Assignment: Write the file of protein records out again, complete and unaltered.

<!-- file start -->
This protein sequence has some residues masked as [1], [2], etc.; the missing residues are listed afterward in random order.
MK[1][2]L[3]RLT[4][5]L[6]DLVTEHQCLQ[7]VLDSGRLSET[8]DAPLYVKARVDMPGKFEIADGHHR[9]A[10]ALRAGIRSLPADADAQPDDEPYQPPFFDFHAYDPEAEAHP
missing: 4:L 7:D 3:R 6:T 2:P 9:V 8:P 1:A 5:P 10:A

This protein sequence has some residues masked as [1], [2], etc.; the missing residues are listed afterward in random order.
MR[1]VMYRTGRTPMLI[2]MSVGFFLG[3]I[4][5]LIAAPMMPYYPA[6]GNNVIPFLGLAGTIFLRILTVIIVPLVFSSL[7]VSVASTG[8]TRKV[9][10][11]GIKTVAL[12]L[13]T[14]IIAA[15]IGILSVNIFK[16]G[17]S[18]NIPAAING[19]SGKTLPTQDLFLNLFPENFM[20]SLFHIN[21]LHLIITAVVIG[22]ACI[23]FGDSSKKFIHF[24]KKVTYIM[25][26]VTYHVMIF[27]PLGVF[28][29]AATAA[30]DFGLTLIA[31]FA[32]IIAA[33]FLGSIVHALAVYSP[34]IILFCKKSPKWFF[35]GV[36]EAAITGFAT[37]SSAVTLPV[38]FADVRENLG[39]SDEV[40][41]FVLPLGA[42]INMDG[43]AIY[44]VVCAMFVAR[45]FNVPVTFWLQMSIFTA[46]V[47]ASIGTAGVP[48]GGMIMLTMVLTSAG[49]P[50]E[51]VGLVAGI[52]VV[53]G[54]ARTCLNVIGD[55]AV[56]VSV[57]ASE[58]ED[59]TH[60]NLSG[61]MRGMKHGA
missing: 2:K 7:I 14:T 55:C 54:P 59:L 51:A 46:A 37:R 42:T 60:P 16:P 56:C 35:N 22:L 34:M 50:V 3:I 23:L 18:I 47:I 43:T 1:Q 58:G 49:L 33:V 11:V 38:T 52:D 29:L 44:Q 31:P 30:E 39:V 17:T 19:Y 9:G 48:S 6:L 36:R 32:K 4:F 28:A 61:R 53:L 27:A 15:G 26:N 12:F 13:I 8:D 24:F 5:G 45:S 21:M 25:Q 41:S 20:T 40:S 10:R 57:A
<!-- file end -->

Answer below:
This protein sequence has some residues masked as [1], [2], etc.; the missing residues are listed afterward in random order.
MK[1][2]L[3]RLT[4][5]L[6]DLVTEHQCLQ[7]VLDSGRLSET[8]DAPLYVKARVDMPGKFEIADGHHR[9]A[10]ALRAGIRSLPADADAQPDDEPYQPPFFDFHAYDPEAEAHP
missing: 4:L 7:D 3:R 6:T 2:P 9:V 8:P 1:A 5:P 10:A

This protein sequence has some residues masked as [1], [2], etc.; the missing residues are listed afterward in random order.
MR[1]VMYRTGRTPMLI[2]MSVGFFLG[3]I[4][5]LIAAPMMPYYPA[6]GNNVIPFLGLAGTIFLRILTVIIVPLVFSSL[7]VSVASTG[8]TRKV[9][10][11]GIKTVAL[12]L[13]T[14]IIAA[15]IGILSVNIFK[16]G[17]S[18]NIPAAING[19]SGKTLPTQDLFLNLFPENFM[20]SLFHIN[21]LHLIITAVVIG[22]ACI[23]FGDSSKKFIHF[24]KKVTYIM[25][26]VTYHVMIF[27]PLGVF[28][29]AATAA[30]DFGLTLIA[31]FA[32]IIAA[33]FLGSIVHALAVYSP[34]IILFCKKSPKWFF[35]GV[36]EAAITGFAT[37]SSAVTLPV[38]FADVRENLG[39]SDEV[40][41]FVLPLGA[42]INMDG[43]AIY[44]VVCAMFVAR[45]FNVPVTFWLQMSIFTA[46]V[47]ASIGTAGVP[48]GGMIMLTMVLTSAG[49]P[50]E[51]VGLVAGI[52]VV[53]G[54]ARTCLNVIGD[55]AV[56]VSV[57]ASE[58]ED[59]TH[60]NLSG[61]MRGMKHGA
missing: 2:K 7:I 14:T 55:C 54:P 59:L 51:A 46:A 37:R 42:T 60:P 16:P 56:C 35:N 22:L 34:M 50:V 3:I 23:L 18:I 47:I 43:T 1:Q 58:G 49:L 33:V 11:V 38:T 52:D 29:L 44:Q 31:P 30:E 39:V 17:T 19:Y 9:G 48:S 6:L 36:R 32:K 4:F 28:A 61:R 53:L 27:A 15:G 26:N 12:F 13:I 8:D 24:F 5:G 45:S 21:M 25:Q 41:S 20:T 40:S 10:R 57:A